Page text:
ATLANTA and PINE BROOK, N.J. — For credit unions considering adding mortgage lending to their list of service offerings, asset size is not necessarily the deciding factor. Both million dollar and billion dollar CUs have found that partnering with a vendor is an effective way to both get a foot in the mortgage door as well as expand existing lending.
“Either small or large, I think a lot of credit unions have apprehension with mortgage lending,” said Michael McGrath, president of CU National Mortgage, a wholly-owned subsidiary of US Mortgage Corporation. “Their loan sizes may go from a typical car loan to some home equity lending, where the loan sizes are $10,000-$50,000. With mortgage lending you’re dealing with much bigger loan sizes, different regulations, different requirements and procedures. And first mortgage lending is fairly complicated.”
To make things more palatable for credit unions, CU National created a one-size-fits-all solution that does not discriminate against or penalize the smaller credit unions, McGrath said. As a result, it is able to work with CUs of various sizes including the $1.2 million Shiloh of Alexandria Federal Credit Union as well as $2.3 billion Delta Community Credit Union. Shiloh is offered the same lending programs, technology and opportunities as the largest credit union CU National works with, McGrath added.
The $83 million Novartis Federal Credit Union had experience in the second mortgage business, but turned to CU National for its initial venture into first mortgages.
“We did not have any aspiring dollar amount or percentage goals,” said Ann South, the FCU’s president/CEO. “We just wanted to offer that as a turnkey type of a product and service. Since it was up and running quickly it was successful in that we wanted–first mortgage lending to be represented in our portfolio of services.” Novartis FCU is currently happy with the services the vendor provides and South said the CU has no plans to handle first mortgages on its own, although she added that, “there’s always that possibility now.”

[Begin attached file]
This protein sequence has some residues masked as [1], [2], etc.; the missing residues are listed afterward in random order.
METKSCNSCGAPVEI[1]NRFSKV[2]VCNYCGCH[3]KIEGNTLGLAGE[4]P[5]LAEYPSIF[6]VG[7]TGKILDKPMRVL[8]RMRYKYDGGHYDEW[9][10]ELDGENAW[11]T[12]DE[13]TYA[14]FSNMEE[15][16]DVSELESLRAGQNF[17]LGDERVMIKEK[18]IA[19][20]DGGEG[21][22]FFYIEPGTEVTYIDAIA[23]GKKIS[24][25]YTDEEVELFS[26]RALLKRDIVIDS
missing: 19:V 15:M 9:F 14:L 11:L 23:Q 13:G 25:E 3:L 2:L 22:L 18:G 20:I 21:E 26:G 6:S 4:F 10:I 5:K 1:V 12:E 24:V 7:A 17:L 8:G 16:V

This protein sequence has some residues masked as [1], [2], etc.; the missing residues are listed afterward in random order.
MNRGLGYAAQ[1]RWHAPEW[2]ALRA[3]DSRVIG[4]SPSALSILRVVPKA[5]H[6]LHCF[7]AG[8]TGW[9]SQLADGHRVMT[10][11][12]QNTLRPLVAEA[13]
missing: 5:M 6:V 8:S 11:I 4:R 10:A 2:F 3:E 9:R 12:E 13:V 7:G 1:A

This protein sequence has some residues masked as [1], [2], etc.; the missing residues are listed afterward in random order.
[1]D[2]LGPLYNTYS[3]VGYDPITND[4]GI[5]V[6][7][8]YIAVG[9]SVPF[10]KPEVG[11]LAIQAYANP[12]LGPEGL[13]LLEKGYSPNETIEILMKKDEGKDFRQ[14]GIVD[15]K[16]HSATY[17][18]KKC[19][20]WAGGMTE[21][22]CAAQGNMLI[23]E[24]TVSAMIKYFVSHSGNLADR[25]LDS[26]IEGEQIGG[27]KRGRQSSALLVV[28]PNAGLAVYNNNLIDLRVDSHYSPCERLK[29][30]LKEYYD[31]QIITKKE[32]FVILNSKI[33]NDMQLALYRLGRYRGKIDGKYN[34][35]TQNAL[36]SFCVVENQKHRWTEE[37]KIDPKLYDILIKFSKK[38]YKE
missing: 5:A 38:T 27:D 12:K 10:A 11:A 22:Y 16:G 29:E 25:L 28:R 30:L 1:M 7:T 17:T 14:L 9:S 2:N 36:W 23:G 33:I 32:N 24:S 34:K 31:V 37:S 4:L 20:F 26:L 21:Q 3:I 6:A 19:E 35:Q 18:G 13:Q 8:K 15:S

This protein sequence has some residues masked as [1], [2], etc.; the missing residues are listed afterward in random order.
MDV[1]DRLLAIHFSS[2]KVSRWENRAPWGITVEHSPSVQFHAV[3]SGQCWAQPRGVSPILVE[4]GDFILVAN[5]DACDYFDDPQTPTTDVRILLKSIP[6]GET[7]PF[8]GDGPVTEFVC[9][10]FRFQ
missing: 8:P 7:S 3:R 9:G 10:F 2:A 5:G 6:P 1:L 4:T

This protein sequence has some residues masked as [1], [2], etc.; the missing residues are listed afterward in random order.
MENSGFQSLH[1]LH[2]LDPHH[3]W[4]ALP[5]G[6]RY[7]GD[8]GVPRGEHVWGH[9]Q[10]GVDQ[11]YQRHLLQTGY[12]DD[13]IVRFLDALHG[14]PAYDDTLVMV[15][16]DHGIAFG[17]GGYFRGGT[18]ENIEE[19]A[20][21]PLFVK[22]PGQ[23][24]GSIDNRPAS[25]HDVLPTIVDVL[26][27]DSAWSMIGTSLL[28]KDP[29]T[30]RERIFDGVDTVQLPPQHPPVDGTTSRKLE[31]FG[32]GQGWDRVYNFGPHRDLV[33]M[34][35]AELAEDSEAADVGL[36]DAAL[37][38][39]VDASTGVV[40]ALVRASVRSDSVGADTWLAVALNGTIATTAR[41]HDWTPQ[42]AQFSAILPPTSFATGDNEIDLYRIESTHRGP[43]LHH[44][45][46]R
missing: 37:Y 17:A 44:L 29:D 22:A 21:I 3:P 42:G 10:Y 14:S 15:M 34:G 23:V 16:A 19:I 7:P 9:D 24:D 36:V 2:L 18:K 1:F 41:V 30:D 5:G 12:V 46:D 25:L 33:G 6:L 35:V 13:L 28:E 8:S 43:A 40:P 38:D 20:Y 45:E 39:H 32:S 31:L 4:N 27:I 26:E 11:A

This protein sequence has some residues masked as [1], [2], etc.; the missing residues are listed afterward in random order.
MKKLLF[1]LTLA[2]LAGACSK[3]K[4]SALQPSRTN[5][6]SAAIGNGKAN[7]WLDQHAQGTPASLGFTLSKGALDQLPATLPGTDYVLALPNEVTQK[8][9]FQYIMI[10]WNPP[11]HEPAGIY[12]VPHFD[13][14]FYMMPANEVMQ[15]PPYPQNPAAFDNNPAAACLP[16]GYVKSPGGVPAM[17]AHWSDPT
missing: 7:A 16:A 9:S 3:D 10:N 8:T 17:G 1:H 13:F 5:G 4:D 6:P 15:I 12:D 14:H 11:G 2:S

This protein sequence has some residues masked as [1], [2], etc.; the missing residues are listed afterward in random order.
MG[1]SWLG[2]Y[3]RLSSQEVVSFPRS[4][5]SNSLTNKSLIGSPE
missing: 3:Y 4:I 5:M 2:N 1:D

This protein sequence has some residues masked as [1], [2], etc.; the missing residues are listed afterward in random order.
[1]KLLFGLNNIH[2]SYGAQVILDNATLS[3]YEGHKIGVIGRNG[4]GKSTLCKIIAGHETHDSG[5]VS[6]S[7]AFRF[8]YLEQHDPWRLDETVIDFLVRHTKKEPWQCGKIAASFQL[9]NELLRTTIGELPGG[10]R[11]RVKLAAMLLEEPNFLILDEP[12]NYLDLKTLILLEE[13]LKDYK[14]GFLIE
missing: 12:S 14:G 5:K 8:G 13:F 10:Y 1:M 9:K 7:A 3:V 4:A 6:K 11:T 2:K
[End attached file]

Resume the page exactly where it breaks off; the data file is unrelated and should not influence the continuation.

As a vendor, CU National is able to provide a source of portfolio lending should a credit union decide to go that route. It can provide lending vehicles that fit individual CU asset liability needs, for example 1,3,5,7-year ARM programs. For CUs that are not interested in portfolio lending the vendor offers secondary market sources including Fannie Mae and alternative sources where CUs can get their members into a mortgage where they are still provided with the best rate and terms that are available in the marketplace, McGrath said.
Then there are the CUs that have the expertise and the asset size to handle the business, but turn to a vendor anyway. For Delta Community Credit Union the rationale was simple–it sought an expanded scope for its mortgage lending.
“We’re in a very different situation than some of the smaller credit unions,” explained Pam Davis, vice president of real estate at Delta CCU. “It’s not that we don’t have the expertise here in the office. Basically, we’re relying on a partner because we want to lend in 50 states. A vendor gives us that opportunity to do that without staffing up. Plus, mortgages are very cyclical. So they take care of the staffing of the originators, underwriters and processors. Could we do it on our own? Absolutely. But I don’t see us making a change to go off on our own any time in the near future.”
Delta CCU conducts the origination process in-house as well as relying on CU National. The credit union closes an average of 50 mortgage loans per month and closed $108 million in 2006, Davis said. Despite mortgages being cyclical in nature, the CU sets yearly goals. One of its current major goals is to originate 50% of its mortgage loans.
“Currently, we’re originating about 40%, so we have some work to do,” Davis said, “but overall, we’re happy with the partnership and how the program is progressing.” –firstname.lastname@example.org